And remembering how she had sobbed so piteously; remembering how she had bitten his hand and fled and how he had sung aloud in the dark room and surprised his heart in the instant of falling in love: such a grief tore up his throat and eyes that he felt ashamed before the boy; pushed the boy away; stood up and looked out----looked out upon the medieval shadows of the foul street where a couple of street-lamps flickered and a last carriage was rattling away upon the cobbles, while the blind black houses muttered hush-hush, their tiled roofs looming like sinister chessboards against a wild sky murky with clouds, save where an evil old moon prowled about in a corner or where a murderous wind whirled, whistling and whining, smelling now of the sea and now of the summer orchards and wafting unbearable the window; the bowed old man sobbing so bitterly at the window; the tears streaming down his cheeks and the wind in his hair and one hand pressed to his mouth---while from up the street came the clackety-clack of the watchman’s boots on the cobbles, and the clang-clang of his lantern against his knee, and the mighty roll of his voice booming through the night:
"Guardia sereno-o-o! A las doce han dado-o-o!"
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In the Philippines, corrupt politicians and police cause abundant crime and poverty. Hitmen Mario and Daniel murder a man named Tiu. The two are prisoners who are regularly released from prison to perform hits for their boss Thelma in exchange for money. Mario, due to be released soon, uses his money to support his daughter's law school tuition and estranged wife Lolet. Daniel, the younger and more reckless partner, sends some of his money home and spends the rest on goods and privileges in prison. Daniel has come to see Mario as a mentor and father figure. After the hit, they are sent back. Tiu's murder case is assigned to NBI Agent Coronel through Congressman Manrique, who is Coronel's father-in-law. Coronel's father, also a policeman, died amid rumors of corruption. When Coronel and his partner, Bernabe, arrive at the local precinct, Sgt. Acosta, a 20-year veteran who feels the case was taken from him for political reasons, resists them.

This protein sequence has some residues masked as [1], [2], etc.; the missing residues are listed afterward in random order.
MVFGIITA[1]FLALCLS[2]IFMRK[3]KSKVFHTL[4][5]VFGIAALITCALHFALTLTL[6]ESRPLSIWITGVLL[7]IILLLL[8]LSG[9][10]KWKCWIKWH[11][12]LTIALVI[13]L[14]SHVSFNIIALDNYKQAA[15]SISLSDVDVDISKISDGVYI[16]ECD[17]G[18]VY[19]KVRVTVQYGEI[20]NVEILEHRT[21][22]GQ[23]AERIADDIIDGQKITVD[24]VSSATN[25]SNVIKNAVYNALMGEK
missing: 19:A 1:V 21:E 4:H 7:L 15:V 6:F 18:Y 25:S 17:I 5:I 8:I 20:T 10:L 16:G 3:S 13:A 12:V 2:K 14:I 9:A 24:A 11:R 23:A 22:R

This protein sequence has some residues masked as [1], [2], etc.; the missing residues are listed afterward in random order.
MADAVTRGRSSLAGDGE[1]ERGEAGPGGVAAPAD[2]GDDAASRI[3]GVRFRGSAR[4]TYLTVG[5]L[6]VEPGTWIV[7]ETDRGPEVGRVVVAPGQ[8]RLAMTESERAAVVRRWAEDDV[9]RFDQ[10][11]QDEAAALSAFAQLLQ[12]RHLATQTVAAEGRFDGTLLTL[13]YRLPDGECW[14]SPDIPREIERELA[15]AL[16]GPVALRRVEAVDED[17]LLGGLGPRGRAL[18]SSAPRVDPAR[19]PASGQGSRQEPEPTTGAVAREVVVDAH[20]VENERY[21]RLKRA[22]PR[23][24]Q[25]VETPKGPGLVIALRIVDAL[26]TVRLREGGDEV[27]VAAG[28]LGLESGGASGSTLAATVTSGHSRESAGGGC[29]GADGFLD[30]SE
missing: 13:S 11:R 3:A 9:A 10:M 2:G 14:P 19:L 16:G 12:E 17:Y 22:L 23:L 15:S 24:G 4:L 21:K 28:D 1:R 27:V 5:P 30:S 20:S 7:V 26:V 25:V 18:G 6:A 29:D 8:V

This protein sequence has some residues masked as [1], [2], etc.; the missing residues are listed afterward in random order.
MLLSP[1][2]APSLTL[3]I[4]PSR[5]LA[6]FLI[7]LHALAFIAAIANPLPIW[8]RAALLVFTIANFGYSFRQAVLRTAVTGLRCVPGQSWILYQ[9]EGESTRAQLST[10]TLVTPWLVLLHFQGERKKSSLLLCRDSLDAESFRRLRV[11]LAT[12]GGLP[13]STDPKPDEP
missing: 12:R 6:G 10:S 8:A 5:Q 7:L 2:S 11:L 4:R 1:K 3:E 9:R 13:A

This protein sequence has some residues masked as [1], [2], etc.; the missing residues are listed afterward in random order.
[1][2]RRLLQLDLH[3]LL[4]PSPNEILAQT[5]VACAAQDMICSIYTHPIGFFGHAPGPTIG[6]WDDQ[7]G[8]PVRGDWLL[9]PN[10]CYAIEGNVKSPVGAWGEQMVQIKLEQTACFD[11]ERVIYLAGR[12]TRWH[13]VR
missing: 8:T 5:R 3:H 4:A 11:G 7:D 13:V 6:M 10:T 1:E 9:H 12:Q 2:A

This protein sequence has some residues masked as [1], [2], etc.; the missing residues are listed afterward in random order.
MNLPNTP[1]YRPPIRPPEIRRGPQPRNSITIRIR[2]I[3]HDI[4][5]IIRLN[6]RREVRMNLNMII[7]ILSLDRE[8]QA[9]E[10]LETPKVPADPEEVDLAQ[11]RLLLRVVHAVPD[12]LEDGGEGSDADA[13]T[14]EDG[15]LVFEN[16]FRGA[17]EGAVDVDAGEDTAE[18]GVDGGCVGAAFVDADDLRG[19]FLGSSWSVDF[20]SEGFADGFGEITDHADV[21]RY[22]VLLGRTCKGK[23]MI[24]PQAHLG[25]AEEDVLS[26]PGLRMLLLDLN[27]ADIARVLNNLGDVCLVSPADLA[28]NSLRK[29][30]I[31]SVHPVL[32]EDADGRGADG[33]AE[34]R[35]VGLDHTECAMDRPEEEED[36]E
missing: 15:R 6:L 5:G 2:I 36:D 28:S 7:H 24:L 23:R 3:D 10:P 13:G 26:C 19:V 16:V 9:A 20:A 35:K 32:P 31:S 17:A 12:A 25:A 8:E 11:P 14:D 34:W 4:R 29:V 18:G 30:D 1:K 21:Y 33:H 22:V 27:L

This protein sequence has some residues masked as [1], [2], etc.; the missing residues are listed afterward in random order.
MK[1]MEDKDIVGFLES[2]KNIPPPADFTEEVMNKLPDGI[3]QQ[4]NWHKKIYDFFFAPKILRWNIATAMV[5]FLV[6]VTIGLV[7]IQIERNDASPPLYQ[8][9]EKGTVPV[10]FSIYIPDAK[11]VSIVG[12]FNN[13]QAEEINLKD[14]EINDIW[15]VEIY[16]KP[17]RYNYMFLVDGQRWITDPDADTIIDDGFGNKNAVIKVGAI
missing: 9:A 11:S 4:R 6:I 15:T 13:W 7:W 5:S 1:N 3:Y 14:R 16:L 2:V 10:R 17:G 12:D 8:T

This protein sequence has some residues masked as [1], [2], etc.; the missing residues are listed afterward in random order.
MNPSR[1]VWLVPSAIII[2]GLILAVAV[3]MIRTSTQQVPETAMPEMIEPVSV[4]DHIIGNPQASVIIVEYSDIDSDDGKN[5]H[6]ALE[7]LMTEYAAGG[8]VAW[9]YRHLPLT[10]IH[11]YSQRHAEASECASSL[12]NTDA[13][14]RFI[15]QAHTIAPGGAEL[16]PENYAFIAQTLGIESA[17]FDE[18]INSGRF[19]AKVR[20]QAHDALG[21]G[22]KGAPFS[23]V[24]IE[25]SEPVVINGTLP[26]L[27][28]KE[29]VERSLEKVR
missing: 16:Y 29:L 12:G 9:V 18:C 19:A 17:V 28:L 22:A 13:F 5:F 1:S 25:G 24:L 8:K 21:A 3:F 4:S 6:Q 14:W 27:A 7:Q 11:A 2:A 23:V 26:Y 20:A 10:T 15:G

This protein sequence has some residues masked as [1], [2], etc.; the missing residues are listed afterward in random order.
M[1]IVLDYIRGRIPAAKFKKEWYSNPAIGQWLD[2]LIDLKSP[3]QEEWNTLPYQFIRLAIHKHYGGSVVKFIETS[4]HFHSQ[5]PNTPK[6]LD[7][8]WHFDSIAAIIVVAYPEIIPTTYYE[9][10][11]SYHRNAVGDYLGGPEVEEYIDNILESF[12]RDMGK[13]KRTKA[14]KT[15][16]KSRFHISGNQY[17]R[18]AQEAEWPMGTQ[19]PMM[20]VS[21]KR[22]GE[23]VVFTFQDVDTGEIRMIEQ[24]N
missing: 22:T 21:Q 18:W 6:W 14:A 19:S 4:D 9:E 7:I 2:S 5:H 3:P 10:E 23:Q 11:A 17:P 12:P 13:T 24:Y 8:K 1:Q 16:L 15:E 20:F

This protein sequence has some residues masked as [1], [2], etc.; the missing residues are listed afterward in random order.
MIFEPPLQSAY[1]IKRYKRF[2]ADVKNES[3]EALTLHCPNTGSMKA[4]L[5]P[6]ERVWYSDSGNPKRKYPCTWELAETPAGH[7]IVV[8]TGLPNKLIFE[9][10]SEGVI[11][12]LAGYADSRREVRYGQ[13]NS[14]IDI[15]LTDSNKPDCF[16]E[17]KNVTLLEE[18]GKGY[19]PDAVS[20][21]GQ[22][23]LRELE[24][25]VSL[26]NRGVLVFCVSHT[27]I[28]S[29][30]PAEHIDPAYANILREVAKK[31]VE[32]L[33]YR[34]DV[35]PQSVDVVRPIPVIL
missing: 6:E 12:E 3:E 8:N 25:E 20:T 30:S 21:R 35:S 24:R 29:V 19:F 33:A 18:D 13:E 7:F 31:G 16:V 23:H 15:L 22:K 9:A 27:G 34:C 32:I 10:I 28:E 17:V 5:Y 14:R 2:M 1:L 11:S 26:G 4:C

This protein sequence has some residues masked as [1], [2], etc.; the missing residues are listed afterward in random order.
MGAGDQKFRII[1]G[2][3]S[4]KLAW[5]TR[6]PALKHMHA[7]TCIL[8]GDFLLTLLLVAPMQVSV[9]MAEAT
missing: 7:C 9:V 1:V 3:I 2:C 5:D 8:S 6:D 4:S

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PERSEUS was the son of Danaë, who was the daughter of a king. And when Perseus was a very little boy, some wicked people put his mother and himself into a chest, and set them afloat upon the sea. The wind blew freshly, and drove the chest away from the shore, and the uneasy billows, tossed it up and down; while Danaë clasped her child closely to her bosom, and dreaded that some big wave would dash its foamy crest over them both. The chest sailed on, however, and neither sank nor was upset; until, when night was coming, it floated so near an island that it got entangled in a fisherman's nets, and was drawn out high and dry upon the sand. The island was called Seriphus, and it was reigned over by King Polydectes, who happened to be the fisherman's brother.
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Mothers ) are women who inhabit or perform the role of bearing some relation to their children, who may or may not be their biological offspring. Thus, dependent on the context, women can be considered mothers by virtue of having given birth, by raising their child, supplying their ovum for fertilization, or some combination thereof. Such conditions provide a way of delineating the concept of motherhood, or the state of being a mother. Women who meet the third and first categories usually fall under the terms 'birth mother' or 'biological mother', regardless of whether the individual in question goes on to parent their child. Accordingly, a woman who meets only the second condition may be considered an adoptive mother, and those who meet only the third a surrogacy mother.